No matter where quarterback Kirk Cousins signs, and given the attention his contract situation has received, there’s a clear directive: He’d better win. He knows that as well as anyone. And in every interview, Cousins has repeated that as his main desire.
If that’s the case, then some teams make a lot of sense and a handful of teams do not.
Minnesota tops the list of the teams that makes the most sense — if it decides not to keep any of the three unrestricted free agents from their 2017 roster at the position. Thing is, the Vikings just reached the NFC Championship Game (with a much less expensive Case Keenum), so the expectations would be set awfully high for Cousins. Still, if it’s about long-term success and the Vikings are interested, then they’re the easy choice — even if it means rejecting bigger deals elsewhere.
The Redskins didn’t want to pay Cousins a certain amount because they believed it would be harder to build around him. Minnesota’s roster is already built. The Vikings could afford to overpay a guy if they view him as the final piece, one who could help them now and for a few years while in that Super Bowl window.
Jacksonville makes sense, too, depending on what the Jaguars decide to do with Blake Bortles.
But there are some teams for which, even if he signs, he’ll be back in a spot needing help and hoping the organization can provide what’s necessary.
Arizona Cardinals: The Cardinals have a new coach in Steve Wilks. But they also need a lot of help and don’t have much cap room (approximately $23 million). There’s another potential problem: They play in the NFC West, the same division as two of Cousins’ former coaches – the Los Angeles Rams’ Sean McVay and San Francisco’s Kyle Shanahan. That doesn’t mean Cousins couldn’t play in Arizona and win, but he’d also enter four games each year facing two coaches who know him as well as anyone, especially what makes him uncomfortable. Cousins did play well enough in a victory over the Rams last season and he threw for 330 yards in beating the 49ers (winless at the time). But it makes winning harder.
New York Jets: With approximately $75 million in cap space, they can pay quite a bit for Cousins if they want; they can free up another $15 million or so with cuts. But signing Cousins doesn’t solve all their issues. Quarterback Josh McCown wasn’t the problem in the 13 games he played last season, throwing 18 touchdowns to nine interceptions with a passer rating of 94.5. He wasn’t a Pro Bowl player, but he played well and the Jets were 5-8 in games he started. New York lacks offensive playmakers; finding one with the sixth overall pick won’t be enough. They need a running back and a tight end and offensive line help. They need to fix their defense, which ranked 22nd in points allowed and 25th in yards allowed.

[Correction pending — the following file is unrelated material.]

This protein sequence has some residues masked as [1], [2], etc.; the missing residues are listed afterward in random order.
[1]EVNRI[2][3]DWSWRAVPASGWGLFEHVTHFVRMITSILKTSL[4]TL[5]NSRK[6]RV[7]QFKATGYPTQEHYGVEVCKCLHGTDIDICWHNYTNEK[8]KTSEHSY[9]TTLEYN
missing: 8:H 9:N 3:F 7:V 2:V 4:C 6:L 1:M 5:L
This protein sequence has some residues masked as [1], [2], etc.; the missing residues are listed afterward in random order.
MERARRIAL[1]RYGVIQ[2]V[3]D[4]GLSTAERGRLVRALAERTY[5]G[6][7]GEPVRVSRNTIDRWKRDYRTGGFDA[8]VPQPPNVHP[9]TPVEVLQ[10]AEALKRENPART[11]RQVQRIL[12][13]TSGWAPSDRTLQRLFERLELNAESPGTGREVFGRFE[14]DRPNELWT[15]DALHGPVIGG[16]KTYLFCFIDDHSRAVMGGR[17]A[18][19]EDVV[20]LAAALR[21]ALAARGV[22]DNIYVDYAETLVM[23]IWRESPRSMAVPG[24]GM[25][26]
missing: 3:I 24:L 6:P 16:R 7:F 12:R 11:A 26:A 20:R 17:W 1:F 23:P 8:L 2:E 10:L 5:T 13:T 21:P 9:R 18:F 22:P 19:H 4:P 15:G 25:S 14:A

Money alone has never solved problems in the NFL. Still, the Jets could always structure Cousins’ contract so it’s front-loaded, allowing them to build for the next several years. Then the question becomes: Can they do so? If Cousins signs here, it will definitely test the belief that he just wants to win. Sometimes a team offers so much money, it convinces players to believe that, yeah, they can win here (see: Redskins, 2000s). Having a coordinator in Jeremy Bates who has a reputation for being highly detailed — and who coached with Mike Shanahan, Cousins’ first coach — helps. Cousins met him once and he knows the system he runs. Winning in New York could make Cousins a king; losing there after signing a huge deal would do the opposite. Cousins would be betting on himself again, this time that he could elevate a franchise. He’d also be betting on the Jets to get him what he needs. Those are big bets. Cousins might end up here; that doesn’t mean it would make the most sense.
Denver Broncos: If the Vikings and Jaguars don’t bid, then it could come down to the Broncos or the Jets. Denver has shown it can build a winner. The Broncos also have a good running game, ranking 12th in yards per game last season. They have a defense that ranked third in yards (but 22nd in points allowed). There’s a base to build around, plus they have the fifth overall pick. The problem for Denver will be creating necessary cap space. The Broncos not only don’t have a lot of room now — $25 million – they’re also in tough shape for 2019 (currently 29th in available space). Denver could release or trade some players to create more room, but one of them would be receiver Emmanuel Sanders. Also, coach Vance Joseph ended his first season with rumors about getting fired. It’s a storied franchise, but it’s another gamble. And both sides will have to wonder the same thing: Given their cap situation, would signing Cousins prevent them from building for long-term success?
Cleveland Browns: This has never made sense for either side and there’s a good chance the Browns won’t even bid on Cousins. They have a chance to grab the best quarterback in a draft with several good prospects who, in a couple years, could surpass Cousins. And they’d be much cheaper. From Cousins’ perspective: The Browns are a combined 1-31 and have the same head coach. End of story.